Again, the instance is quite simple, but it now enables us to write a straightforward unit test for reverseFile:

spec = describe "reverseFile" $
  it "reverses a file’s contents on the filesystem" $ do
    let calls = logTestM (reverseFile "foo.txt")
    calls `shouldBe` ["olleh"]

Again, quite simple to both implement and use, and the test itself is blindingly fast. There’s another problem, though, which is that we have technically left part of reverseFile untested: we’ve completely ignored the path argument.

In this contrived example, it may seem silly to test something so trivial, but in real code, it’s quite possible that one would care very much about testing multiple different aspects about a single function. When testing renderUserProfile, this was not hard, since we could reuse the same TestM type and MonadDB instance for both test cases, but in the reverseFile example, we’ve ignored the path entirely.

We could adjust our MonadFS instance to also track the path provided to each method, but this has a few problems. First, it means every test case would depend on all the various properties we are testing, which would mean updating every test case when we add a new one. It would also be simply impossible if we needed to track multiple types—in this particular case, it turns out that String and FilePath are actually the same type, but in practice, there may be a handful of disparate, incompatible types.

Both of the above issues could be fixed by creating a sum type and manually filtering out the relevant elements in each test case, but a much more intuitive approach would be to simply have a separate instance for each case. Unfortunately, in Haskell, creating a new instance means creating an entirely new type. To illustrate how much duplication that would entail, we could create the following type and instance for testing proper propagation of the path argument:

newtype TestM' a = TestM' (Writer [FilePath] a)
  deriving (Functor, Applicative, Monad, MonadWriter [FilePath])

logTestM' :: TestM' a -> [FilePath]
logTestM' (TestM' w) = execWriter w

instance MonadFS TestM' where
  readFile path = tell [path] >> return ""
  writeFile path _ = tell [path]

Now it’s possible to add an extra test case that asserts that the proper path is provided to the two filesystem functions:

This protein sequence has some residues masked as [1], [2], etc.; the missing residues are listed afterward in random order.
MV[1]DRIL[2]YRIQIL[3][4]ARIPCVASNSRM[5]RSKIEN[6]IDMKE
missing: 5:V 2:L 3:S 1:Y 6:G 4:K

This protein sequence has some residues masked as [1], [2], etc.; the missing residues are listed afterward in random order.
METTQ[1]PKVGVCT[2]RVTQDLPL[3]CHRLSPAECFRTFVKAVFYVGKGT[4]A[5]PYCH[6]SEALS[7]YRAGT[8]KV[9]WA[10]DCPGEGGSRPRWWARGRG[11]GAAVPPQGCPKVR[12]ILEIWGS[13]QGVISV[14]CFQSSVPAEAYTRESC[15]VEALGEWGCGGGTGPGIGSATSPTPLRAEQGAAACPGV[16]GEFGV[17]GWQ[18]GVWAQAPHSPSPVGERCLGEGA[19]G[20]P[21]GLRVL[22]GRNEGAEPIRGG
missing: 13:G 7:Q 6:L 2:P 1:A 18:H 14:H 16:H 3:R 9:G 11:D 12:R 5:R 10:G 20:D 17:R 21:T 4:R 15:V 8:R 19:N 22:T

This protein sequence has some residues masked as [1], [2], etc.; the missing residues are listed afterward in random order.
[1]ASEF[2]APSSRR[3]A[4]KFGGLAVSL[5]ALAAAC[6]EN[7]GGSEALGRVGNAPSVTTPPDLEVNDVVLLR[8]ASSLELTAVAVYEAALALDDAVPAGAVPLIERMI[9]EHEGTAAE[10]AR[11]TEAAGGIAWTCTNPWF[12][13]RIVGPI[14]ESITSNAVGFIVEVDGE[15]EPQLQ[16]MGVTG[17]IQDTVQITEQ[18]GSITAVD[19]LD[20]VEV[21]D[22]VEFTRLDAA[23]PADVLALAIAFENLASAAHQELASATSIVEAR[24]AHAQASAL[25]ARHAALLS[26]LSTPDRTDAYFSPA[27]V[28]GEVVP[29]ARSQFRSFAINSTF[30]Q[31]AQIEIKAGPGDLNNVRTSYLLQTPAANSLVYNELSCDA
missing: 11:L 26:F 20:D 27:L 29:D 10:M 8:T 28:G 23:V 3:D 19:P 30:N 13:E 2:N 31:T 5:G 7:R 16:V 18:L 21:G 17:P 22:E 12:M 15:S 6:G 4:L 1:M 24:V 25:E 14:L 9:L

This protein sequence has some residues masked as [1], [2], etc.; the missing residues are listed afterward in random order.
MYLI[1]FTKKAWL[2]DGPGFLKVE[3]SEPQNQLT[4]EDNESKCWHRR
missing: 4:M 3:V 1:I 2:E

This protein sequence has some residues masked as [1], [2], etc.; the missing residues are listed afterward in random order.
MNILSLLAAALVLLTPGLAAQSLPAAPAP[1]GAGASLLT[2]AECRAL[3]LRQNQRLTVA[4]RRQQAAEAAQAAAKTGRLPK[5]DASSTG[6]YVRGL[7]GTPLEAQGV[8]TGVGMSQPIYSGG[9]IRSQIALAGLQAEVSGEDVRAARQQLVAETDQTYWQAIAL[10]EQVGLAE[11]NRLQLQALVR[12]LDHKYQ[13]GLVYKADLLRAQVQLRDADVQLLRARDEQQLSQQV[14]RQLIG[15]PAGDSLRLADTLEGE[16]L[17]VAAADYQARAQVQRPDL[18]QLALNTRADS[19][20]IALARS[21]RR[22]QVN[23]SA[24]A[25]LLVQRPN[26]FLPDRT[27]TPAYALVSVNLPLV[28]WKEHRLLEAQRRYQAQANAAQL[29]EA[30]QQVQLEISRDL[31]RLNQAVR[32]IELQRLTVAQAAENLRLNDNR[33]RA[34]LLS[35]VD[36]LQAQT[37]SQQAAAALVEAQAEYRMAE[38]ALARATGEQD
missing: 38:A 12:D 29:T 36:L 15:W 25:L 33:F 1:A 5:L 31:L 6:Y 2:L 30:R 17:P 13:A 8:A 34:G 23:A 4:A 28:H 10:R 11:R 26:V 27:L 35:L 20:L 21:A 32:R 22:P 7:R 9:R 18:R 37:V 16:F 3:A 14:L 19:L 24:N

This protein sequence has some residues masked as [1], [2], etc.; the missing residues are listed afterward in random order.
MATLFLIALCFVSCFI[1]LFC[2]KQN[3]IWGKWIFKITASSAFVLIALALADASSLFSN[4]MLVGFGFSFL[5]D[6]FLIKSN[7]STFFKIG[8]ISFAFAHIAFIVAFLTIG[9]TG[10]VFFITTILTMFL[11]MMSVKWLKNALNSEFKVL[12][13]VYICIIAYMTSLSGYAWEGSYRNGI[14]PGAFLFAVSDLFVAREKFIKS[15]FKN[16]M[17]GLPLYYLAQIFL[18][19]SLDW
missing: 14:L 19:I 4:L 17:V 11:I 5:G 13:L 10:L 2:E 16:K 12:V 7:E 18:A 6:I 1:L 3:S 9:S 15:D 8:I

spec = describe "reverseFile" $ do
  it "reverses a file’s contents on the filesystem" $ do
    let calls = logTestM (reverseFile "foo.txt")
    calls `shouldBe` ["olleh"]

  it "operates on the file at the provided path" $ do
    let paths = logTestM' (reverseFile "foo.txt")
    paths `shouldBe` ["foo.txt", "foo.txt"]

This works, but it’s ultimately unacceptably complicated. Our test harness code is now significantly larger than the actual tests themselves, and the amount of boilerplate is frustrating. Verbose test suites are especially bad, since forcing programmers to jump through hoops just to implement a single test reduces the likelihood that people will actually write good tests, if they write tests at all. In contrast, if writing tests is easy, then people will naturally write more of them.

The above strategy to writing tests is not good enough, but it does reveal a particular problem: in Haskell, typeclass instances are not first-class values that can be manipulated and abstracted over, they are static constructs that can only be managed by the compiler, and users do not have a direct way to modify them. With some cleverness, however, we can actually create an approximation of first-class typeclass dictionaries, which will allow us to dramatically simplify the above testing mechanism.

Creating first-class typeclass instances

In order to provide an easy way to construct instances, we need a way to represent instances as ordinary Haskell values. This is not terribly difficult, given that instances are conceptually just records containing a collection of functions. For example, we could create a datatype that represents an instance of the MonadFS typeclass:

data MonadFSInst m = MonadFSInst
  { _readFile :: FilePath -> m String
  , _writeFile :: FilePath -> String -> m ()
  }

To avoid namespace clashes with the actual method identifiers, the record fields are prefixed with an underscore, but otherwise, the translation is remarkably straightforward. Using this record type, we can easily create values that represent the two instances we defined above:

contentInst :: MonadWriter [String] m => MonadFSInst m
contentInst = MonadFSInst
  { _readFile = \_ -> return "hello"
  , _writeFile = \_ contents -> tell [contents]
  }

pathInst :: MonadWriter [FilePath] m => MonadFSInst m
pathInst = MonadFSInst
  { _readFile = \path -> tell [path] >> return ""
  , _writeFile = \path _ -> tell [path]
  }

These two values represent two different implementations of MonadFS, but since they’re ordinary Haskell values, they can be manipulated and even extended like any other records. This can be extremely useful, since it makes it possible to create a sort of “base” instance, then have individual test cases override individual pieces of functionality piecemeal.

Of course, although we’ve written these two instances, we have no way to actually use them. After all, Haskell does not provide a way to explicitly provide typeclass dictionaries. Fortunately, we can create a sort of “proxy” type that will use a reader to thread the dictionary around explicitly, and the instance can defer to the dictionary’s implementation.

Creating an instance proxy

To represent our proxy type, we’ll use a combination of a Writer and a ReaderT; the former to implement the logging used by instances, and the latter to actually thread around the dictionary. Our type will look like this: